A 60-year-old Singaporean had five family accounts cleaned out after falling for a scam where he believed a bogus cop from China, who accused him of money laundering
He thought he was protecting his family’s savings when he cooperated with the police officers but ended up losing close to $270,000 from five POSB family accounts in eight days successively last month.
It was started one morning when a man claiming to be a policeman, called and told him that a female bank employee who previously contacted him had been arrested abroad. He was informed that his accounts, which had been incriminated in her crimes, would be frozen.
But the freezing could be avoided if he called the Chinese police officers and followed instructions for them to help.
The man gave his details to the bogus police and by his order applied for an Internet banking token – a gadget he had never used before.
Following order further, he then called a Chinese number and spoke to a man named Liew for up to an hour every day. About seven times a day, he was asked to push a button and read out codes.
It was not until almost two weeks later when he found out that five of his family’s bank accounts, which were linked to his name, had been cleaned out.
The money from his children and his sister accounts joint with his account had been transferred to one of his own and then drawn out in sums of between $417 and $2,029.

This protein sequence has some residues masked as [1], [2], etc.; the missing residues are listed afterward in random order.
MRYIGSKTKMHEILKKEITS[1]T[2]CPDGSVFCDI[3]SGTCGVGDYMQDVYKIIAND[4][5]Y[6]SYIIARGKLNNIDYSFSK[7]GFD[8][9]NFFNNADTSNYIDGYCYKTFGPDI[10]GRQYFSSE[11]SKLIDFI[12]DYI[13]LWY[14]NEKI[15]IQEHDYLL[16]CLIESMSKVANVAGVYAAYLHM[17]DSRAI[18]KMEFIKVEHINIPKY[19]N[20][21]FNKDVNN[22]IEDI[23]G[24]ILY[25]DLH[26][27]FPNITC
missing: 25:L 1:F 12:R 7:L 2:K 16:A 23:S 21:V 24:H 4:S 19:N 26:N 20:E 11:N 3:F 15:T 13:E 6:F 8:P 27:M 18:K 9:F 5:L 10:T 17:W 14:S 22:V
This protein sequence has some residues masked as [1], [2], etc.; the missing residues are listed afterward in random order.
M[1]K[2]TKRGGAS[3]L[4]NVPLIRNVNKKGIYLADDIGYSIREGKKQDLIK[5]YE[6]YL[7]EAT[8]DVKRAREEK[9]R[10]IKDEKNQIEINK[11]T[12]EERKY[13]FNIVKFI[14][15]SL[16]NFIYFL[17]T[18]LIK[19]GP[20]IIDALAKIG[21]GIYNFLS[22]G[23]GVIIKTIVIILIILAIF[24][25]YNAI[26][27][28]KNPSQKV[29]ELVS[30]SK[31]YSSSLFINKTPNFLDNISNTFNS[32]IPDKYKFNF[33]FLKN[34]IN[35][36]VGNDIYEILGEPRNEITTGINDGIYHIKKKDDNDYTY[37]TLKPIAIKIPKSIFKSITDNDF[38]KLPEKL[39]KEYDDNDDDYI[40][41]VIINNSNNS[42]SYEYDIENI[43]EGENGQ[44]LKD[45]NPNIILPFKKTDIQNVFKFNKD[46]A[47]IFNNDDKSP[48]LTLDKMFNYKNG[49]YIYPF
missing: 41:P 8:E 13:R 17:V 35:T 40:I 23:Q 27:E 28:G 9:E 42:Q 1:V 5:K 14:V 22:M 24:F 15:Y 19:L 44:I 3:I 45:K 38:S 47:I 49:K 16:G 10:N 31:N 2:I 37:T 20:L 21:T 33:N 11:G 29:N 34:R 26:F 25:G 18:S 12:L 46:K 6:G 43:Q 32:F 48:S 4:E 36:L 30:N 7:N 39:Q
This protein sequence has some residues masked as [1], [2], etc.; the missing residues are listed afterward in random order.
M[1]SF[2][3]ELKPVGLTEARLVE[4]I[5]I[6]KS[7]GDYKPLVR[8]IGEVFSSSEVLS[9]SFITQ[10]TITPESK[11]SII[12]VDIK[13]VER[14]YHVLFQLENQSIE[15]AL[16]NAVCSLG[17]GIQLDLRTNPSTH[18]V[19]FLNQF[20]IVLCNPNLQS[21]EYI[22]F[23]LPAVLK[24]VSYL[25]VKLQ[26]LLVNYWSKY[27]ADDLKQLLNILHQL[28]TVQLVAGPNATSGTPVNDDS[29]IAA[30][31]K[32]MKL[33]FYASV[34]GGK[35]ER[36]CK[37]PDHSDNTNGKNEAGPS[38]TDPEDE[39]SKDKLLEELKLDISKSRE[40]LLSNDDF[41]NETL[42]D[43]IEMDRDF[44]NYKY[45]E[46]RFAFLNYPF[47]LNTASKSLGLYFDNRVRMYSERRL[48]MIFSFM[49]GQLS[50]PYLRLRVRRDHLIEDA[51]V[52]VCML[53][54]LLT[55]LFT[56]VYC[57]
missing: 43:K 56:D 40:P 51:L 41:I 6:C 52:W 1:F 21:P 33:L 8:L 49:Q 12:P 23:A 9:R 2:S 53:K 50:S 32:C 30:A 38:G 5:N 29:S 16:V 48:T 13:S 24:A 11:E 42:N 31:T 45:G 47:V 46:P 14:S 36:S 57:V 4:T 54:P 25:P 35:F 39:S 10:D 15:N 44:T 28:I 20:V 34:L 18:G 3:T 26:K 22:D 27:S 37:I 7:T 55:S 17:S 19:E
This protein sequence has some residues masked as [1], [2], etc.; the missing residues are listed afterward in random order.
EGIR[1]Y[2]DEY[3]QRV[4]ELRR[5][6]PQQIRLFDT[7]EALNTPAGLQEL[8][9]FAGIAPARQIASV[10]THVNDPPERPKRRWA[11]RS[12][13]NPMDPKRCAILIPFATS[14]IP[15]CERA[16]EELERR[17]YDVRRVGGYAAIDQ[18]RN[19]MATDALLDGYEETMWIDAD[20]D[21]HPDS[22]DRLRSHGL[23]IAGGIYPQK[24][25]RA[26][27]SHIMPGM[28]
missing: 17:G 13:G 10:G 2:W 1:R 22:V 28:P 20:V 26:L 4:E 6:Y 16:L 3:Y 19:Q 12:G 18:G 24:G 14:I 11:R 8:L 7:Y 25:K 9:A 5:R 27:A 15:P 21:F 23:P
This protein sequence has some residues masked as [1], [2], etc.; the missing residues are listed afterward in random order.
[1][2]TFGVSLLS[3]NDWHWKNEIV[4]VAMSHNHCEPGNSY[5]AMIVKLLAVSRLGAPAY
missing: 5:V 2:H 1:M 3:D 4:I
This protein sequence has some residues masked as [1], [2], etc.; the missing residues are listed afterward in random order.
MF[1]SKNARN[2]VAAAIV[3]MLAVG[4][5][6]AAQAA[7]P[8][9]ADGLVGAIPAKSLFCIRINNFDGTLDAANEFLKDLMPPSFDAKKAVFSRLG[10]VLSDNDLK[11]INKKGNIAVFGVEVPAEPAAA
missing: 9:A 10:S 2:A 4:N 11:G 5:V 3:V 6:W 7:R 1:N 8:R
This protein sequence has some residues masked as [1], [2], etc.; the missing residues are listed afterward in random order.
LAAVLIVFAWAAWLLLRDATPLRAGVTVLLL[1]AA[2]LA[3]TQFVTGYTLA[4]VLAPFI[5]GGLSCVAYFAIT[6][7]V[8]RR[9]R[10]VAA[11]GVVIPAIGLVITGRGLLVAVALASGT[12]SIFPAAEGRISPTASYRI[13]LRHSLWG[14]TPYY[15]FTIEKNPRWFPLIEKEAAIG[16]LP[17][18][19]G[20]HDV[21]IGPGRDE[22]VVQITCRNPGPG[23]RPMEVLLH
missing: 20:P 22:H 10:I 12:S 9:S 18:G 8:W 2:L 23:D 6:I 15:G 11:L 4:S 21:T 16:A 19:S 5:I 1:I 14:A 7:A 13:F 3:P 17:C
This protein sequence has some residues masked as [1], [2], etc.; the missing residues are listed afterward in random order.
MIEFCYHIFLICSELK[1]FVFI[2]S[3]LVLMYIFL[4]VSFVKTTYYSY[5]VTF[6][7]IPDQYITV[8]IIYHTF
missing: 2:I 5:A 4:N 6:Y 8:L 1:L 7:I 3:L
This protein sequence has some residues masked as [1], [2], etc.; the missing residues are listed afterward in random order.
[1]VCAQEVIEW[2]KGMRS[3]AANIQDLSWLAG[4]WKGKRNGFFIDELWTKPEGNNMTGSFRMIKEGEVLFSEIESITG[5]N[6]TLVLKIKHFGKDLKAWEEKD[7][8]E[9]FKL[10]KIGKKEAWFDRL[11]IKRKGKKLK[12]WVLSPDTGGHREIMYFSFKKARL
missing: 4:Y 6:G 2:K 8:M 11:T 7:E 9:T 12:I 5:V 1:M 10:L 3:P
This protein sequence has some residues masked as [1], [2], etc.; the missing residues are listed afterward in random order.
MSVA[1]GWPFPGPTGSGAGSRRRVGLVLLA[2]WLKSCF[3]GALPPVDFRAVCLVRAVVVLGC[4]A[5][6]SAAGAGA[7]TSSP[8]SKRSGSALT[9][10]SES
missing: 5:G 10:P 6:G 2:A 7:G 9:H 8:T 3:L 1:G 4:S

This was done multiple times in a row, mostly recorded as a transaction to a merchant under D2Pay – a direct debit payment system. But there were also other inter-bank fund transfers made.
The man, who asked not to be named, said, “It was as though I had been hypnotised, I believed everything they said.”
“They told me not to update my bank book, or they would tell the Monetary Authority of Singapore to hold my accounts.”
His two children, both were in tertiary institutions, found that money had vanished from their bank accounts and they asked him about it. He answered them that he took the money out for investments.
He had only recently transferred money that he received from their insurance policies into their accounts.
He has since come clean with them and reported the case to the police.
The man said the money was needed for his family’s expenses and children’s education.
“I don’t know what is going to happen. My life savings… are all gone just like that,” he said.
He asked the bank why it failed to alert him when multiple transactions were made but he was told that the case is under police investigation. The bank also told him to close his accounts. POSB is a part of DBS Group.
The case was one of many such cases of China officials impersonation scam which had risen from 179 cases in the first half of the year to 249 cases from July to September 2016.
The police said, the total amount that victims lost was at least $21 million from January to September, with one exceptionally lost $2.38 million.
DBS spokesman said the bank is unable to comment on this specific case as it is under police investigation.
Editor’s note – No matter how tough the bank verification is, the only weakness to the system is the account holder who has access to the money. The bank cannot babysit the account holder and ask what reason is the account holder withdrawing the money out for. What is amazing in such stories is the sheer fear that one has with self-claimed authorities even though the person had done nothing wrong.